National Financial Literacy Month: What Generation Y Needs to Know


Why does financial literacy matter?
Those of us in Generation Y are facing no shortage of financial challenges. People in their 20s and early 30s often have wages that are entry-level or close to it, and given the high unemployment rate, a lot of people are even out of the job market for the time being. Many in our age group are struggling with a substantial amount of student loan debt; in 2009, the US student loan default rate was 8.8%, up from 7.0% in 2008.

At our age and in a harsh economy like this, staying financially strong today while trying to plan for tomorrow can be a tall order. Adding to the challenge is the complex array of investment options competing for your attention and dollars. But even in dark financial times, there is a light at the end of the tunnel. There are a number of steps that you can take towards financial independence.

What can you do now?
Let's look at a few important steps you can take to improve your financial outlook. Some steps outlined below apply to everyone in Generation Y, while others are targeted toward age-based subgroups within the generation.

Late teens and early 20s
This may be the time of your life when your earnings are at their lowest, so managing expenses should be a top priority. Among the best ways to cut costs is to stay current on all the benefit programs offered by your employer and take advantage of those that can save you money. For example, many employers offer flexible spending accounts that allow employees to save on certain health care or dependent care expenses. Discounts on health club memberships and cell phone service are also common perks. The more money you can save on day-to-day expenses, the more you can put toward reducing debt or funding other financial goals.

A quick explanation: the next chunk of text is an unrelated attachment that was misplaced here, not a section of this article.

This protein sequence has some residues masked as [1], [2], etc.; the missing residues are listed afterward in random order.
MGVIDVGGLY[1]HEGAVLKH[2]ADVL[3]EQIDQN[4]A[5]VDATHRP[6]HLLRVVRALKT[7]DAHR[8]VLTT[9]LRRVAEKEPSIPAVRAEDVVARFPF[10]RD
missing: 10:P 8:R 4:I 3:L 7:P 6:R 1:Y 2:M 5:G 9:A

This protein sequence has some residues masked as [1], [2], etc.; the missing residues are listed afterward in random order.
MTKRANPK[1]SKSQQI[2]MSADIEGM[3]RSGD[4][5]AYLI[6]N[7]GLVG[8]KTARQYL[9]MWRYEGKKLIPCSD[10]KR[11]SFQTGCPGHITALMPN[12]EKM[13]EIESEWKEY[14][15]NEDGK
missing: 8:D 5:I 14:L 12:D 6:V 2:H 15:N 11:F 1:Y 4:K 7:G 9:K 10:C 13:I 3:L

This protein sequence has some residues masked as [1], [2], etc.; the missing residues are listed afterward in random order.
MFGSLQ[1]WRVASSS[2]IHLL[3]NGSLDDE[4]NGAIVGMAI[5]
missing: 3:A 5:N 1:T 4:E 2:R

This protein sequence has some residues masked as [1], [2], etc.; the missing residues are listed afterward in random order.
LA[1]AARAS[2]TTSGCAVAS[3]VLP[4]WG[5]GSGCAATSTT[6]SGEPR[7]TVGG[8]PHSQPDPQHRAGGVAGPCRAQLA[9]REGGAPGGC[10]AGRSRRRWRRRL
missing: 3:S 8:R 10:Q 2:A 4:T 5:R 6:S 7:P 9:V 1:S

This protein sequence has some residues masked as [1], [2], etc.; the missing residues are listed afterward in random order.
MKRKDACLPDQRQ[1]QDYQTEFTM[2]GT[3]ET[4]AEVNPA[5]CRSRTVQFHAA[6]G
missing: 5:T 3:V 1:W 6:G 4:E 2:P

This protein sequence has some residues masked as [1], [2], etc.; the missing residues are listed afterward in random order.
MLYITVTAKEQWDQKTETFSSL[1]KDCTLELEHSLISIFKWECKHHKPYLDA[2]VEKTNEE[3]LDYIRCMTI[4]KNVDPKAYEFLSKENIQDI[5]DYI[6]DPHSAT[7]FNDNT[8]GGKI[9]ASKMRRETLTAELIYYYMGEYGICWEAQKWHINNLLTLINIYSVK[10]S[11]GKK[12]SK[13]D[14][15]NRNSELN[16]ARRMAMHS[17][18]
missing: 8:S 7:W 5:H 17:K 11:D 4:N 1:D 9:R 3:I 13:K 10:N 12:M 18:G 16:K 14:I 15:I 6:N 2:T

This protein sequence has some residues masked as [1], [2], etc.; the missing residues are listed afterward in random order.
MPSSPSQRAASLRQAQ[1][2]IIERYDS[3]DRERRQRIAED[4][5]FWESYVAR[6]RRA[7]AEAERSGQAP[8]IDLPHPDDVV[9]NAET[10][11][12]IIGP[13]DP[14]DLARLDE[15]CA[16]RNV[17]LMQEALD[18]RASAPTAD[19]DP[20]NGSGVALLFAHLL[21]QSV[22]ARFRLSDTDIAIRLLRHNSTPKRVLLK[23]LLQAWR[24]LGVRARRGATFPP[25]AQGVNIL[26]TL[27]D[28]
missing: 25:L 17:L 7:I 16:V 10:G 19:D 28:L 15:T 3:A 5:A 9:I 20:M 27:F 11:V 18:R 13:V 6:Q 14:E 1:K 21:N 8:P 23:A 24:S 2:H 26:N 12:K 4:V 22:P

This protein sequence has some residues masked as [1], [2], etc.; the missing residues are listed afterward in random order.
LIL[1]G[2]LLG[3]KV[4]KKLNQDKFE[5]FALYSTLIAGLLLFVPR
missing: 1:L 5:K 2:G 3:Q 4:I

Mid- to late-20s
A rainy-day fund offers important protection and peace of mind. Try to have enough savings set aside to cover three to six months of expenses in the event of an emergency—like high, out-of-pocket medical expenses or a temporary loss of income. Keep this cash reserve in an account that you'll be able to tap quickly and easily, such as a money market account at a bank or a money market fund.

Having appropriate types and levels of insurance is another essential way to protect yourself and your loved ones against financial risks. Assess your needs for health, life, disability, tenants or homeowners, auto and umbrella insurance.

It's never too early to start saving for retirement. If you start setting aside even a few dollars per paycheck now, not only will you get into a habit that will serve you well throughout your working years, but you'll give yourself more time to take advantage of compounding: Earnings create more earnings, leading to a snowball effect that fuels the growth of your savings.

Don't miss out on getting tax advantages on your retirement savings. If you contribute on a pre-tax basis to a workplace retirement savings plan, like a 401(k), 403(b) or 457 plan, your contributions will reduce your current-year taxable income and, in turn, your tax liability for the year. The growth on your savings will be tax-deferred until distributions are made from your account. Your plan may include an employer match on at least some of what you put into the plan, and not taking full advantage of this feature is like forfeiting free money from your employer.